Those with LBP who seek treatment versus those who just cope
This cross sectional survey included over 1000 adults with low back pain (LBP). Believe it or not, only 28% of them reported that they had seen a health care practitioner in the past month for their back. This means that the majority of people with LBP either never seek treatment, or at some point stop seeking treatment.
This study wanted to see if there was a difference among those who actively seek care versus those who don’t bother seeking care for their LBP.
The following characteristics were all significantly related to care seeking:
- Being a female
- Age over 40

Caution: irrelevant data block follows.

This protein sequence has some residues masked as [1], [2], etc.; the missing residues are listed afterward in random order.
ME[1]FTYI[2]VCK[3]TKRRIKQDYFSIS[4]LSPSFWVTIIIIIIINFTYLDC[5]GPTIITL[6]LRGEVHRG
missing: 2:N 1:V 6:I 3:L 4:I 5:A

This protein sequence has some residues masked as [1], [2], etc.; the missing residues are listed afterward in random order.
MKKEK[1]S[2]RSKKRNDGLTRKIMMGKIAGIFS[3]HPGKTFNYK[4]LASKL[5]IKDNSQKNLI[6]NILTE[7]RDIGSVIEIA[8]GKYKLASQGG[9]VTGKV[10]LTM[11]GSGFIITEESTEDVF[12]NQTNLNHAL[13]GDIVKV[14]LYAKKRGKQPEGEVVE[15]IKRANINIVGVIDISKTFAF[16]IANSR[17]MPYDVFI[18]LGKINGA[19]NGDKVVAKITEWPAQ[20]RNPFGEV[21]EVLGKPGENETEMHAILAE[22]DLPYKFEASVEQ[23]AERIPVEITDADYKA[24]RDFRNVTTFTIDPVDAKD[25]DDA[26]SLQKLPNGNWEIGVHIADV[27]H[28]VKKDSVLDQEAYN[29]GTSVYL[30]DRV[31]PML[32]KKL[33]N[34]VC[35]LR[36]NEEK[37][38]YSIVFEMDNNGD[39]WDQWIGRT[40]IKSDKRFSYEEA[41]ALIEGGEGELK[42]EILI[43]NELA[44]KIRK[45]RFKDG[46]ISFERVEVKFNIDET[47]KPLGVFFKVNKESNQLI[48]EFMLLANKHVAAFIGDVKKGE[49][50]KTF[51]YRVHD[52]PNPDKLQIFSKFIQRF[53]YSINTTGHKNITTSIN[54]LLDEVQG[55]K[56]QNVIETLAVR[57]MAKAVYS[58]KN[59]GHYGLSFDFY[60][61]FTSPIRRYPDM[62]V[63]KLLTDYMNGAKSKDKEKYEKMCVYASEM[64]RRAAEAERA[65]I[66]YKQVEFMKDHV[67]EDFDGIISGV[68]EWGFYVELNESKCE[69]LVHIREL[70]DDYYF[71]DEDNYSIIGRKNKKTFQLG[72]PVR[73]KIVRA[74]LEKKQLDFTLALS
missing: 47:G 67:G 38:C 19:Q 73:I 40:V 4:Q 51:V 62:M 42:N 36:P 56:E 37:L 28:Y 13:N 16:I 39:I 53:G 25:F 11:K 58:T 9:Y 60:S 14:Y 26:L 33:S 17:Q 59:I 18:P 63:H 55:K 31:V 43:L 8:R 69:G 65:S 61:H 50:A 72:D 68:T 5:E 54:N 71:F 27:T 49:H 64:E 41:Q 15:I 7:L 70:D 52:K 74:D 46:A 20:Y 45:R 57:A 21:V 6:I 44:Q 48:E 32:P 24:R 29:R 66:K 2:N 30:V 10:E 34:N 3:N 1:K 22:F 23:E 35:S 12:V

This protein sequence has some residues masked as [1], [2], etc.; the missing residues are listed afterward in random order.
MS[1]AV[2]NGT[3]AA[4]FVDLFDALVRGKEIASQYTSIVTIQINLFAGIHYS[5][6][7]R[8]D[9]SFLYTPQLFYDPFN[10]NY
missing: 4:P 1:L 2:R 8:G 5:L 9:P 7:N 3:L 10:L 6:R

- Not working full-time
- Lower income
- Limitations in ADL
- Worse general health e.g. heart, diabetes
- Higher fear avoidance beliefs regarding LBP
So what can we learn?
We learn that not all individuals who have LBP seek treatment; in fact the majority seem to just cope with the pain and move on. Those who don’t seek treatment are more likely to be young males who are busy working full-time at a good paying job, have no real disability due to their back pain, and believe that their pain is benign and not dangerous.
Personal Comment: Anecdotally I find patients who are young, working full-time in a job they enjoy, and are already active have the best outcomes.
I’ve also noticed that those who are independently self-employed do much better than those who are part of a union. Perhaps I’m stereotyping!
Reference: Mannion AF Association between beliefs and care-seeking behavior for low back pain. Spine (Phila Pa 1976). 2013 May 20;38(12):1016-25.